The experimental theater company Poor Dog Group recently brought in a therapist to hold group sessions for members of the troupe. The group decided to tape the sessions and turn them into a play titled “Group Therapy.” The production has its weaknesses, including sound that is a bit “grab bag,” writes Times theater critic Charles McNulty. But the most interesting moments come “when the ensemble members, either reenacting group therapy scenes or commenting on them, reveal the wounds of being young, gifted and avant-garde in a society that prefers its culture prepackaged.” Los Angeles Times

Plus, McNulty writes about art and artists in the age of #MeToo: “The cavalier way men have systemically abused their power over women in and around the workplace warrants little leniency. But a more slippery question has emerged in this me-too moment of cultural reckoning: What to do with the works of artists whose conduct has been abhorrent?” Los Angeles Times


Eleven days. Seventy-five performances. More than 200 artists. The Pacific Standard Time Festival: Live Art LA/LA, organized by REDCAT in conjunction with cultural institutions around the city, is up and running, and it’s bringing performance art by U.S. Latino and Latin American artists to locations around the city. Times culture writer Deborah Vankin has a preview — and it includes a motorcycle performance and a concert on a lake. Los Angeles Times

In case you need ever more performance art, I spoke with Madeleine Brand about some of the festival’s offerings. See you at the show! KCRW Press Play


The surrealist photographer Man Ray spent the years during World War II in Los Angeles and during that time he took striking pictures of a culture crowd that included figures such as Igor Stravinsky, Ava Gardner and Jean Renoir. The Gagosian Gallery has now gathered images from that era for a new exhibition. Los Angeles Times


Daniel Weiss, president and chief executive of the Metropolitan Museum of Art, gave an interview to Hrag Vartanian about the museum’s new admission hike: “The problem is regrettably that the pay-as-you-wish model no longer works. Forty years ago, in 1970, when the pay-as-you-wish model was put in place the museum was getting about 25% of its funding from the City of New York, today we’re getting about 9% of our funding from the City.” Hyperallergic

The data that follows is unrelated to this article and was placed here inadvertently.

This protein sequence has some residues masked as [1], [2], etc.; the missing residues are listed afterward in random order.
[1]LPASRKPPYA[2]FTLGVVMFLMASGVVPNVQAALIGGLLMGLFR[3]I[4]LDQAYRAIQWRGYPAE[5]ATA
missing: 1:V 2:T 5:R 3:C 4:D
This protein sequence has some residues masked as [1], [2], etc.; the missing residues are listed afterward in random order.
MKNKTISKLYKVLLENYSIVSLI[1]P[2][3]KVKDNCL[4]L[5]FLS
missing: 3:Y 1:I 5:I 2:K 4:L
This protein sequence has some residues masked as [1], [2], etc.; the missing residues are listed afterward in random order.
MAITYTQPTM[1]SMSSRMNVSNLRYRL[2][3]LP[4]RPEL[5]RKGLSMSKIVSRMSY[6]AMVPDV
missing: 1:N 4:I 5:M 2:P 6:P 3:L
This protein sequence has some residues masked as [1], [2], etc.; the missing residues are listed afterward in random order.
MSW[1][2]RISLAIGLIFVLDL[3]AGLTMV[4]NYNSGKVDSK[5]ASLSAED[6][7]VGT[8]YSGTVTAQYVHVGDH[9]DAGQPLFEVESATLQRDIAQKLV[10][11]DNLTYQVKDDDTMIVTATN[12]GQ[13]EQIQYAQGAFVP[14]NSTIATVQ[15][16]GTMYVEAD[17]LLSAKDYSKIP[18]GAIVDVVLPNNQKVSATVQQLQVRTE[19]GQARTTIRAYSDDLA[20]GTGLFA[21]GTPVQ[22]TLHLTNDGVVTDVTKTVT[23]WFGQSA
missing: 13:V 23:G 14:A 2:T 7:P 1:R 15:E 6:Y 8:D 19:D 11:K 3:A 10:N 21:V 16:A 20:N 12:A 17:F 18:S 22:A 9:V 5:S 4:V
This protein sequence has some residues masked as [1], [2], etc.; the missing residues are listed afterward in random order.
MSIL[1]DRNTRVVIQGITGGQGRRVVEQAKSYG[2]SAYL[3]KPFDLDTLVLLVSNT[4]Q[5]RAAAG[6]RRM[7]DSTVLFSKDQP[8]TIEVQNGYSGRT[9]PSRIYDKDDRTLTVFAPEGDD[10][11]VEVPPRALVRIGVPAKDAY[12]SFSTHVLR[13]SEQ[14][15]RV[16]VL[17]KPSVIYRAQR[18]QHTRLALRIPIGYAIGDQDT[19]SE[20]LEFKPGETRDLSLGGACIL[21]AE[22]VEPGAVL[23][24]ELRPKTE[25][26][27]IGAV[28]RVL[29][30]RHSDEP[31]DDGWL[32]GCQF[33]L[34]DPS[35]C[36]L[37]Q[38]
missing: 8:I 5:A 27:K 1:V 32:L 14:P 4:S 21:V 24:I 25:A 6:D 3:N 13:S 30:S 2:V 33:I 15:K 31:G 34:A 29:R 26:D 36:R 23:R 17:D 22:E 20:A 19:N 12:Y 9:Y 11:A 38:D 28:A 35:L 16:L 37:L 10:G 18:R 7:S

Financial writer Felix Salmon, however, says that, according to his calculations, some of Weiss’ numbers don’t quite pan out. Cause & Effect


Kynaston McShine, a trailblazing curator who, for a time, was the only person of color serving as a curator in a leading U.S. museum (he worked at MoMA), has died at 82. ARTnews

Jan Baum, the art dealer who pioneered a gallery hub on La Brea Avenue, has died. Los Angeles Times

Lina Lecaro pays tribute to a figure I sometimes saw at L.A. art openings: Hollywood Jesus. Rest in Peace. L.A. Taco

— Watching “Hamilton” in London. The New Yorker

— A 176-pound chunk of concrete fell off a Zaha Hadid building in Vienna. Co. Design

— The Los Angeles Conservancy has filed an application to turn the old Woman’s Building in Chinatown into a Los Angeles landmark. Curbed

— Speaking of women, scholar Mary Beard on misogyny in ancient Greece and Rome makes for fascinating reading. Los Angeles Times

— The Getty’s James Cuno looks at the connection between the destruction of cultural heritage and mass atrocities. The Iris

— The Colección Patricia Phelps de Cisneros has announced it is donating more than 200 works by 91 Latin American artists to six museums, including the Museum of Modern Art, the Bronx Museum and Austin’s Blanton Museum. Hyperallergic

— The Los Angeles County Museum of Art and the Autry Museum of the American West have announced a partnership to pool curatorial resources and share their collections. Los Angeles Times

— Los Angeles artist Ron Athey is bringing a performance to Vibiana downtown Los Angeles that will fuse autobiography with “ecstatic communion.” Los Angeles Magazine

Zak Smith on artists and publicists and spam press releases. Artillery

— A guide to Art Deco Los Angeles. KCET


A wonderfully illustrated 1925 Japanese edition of “Aesop’s Fables.” Open Culture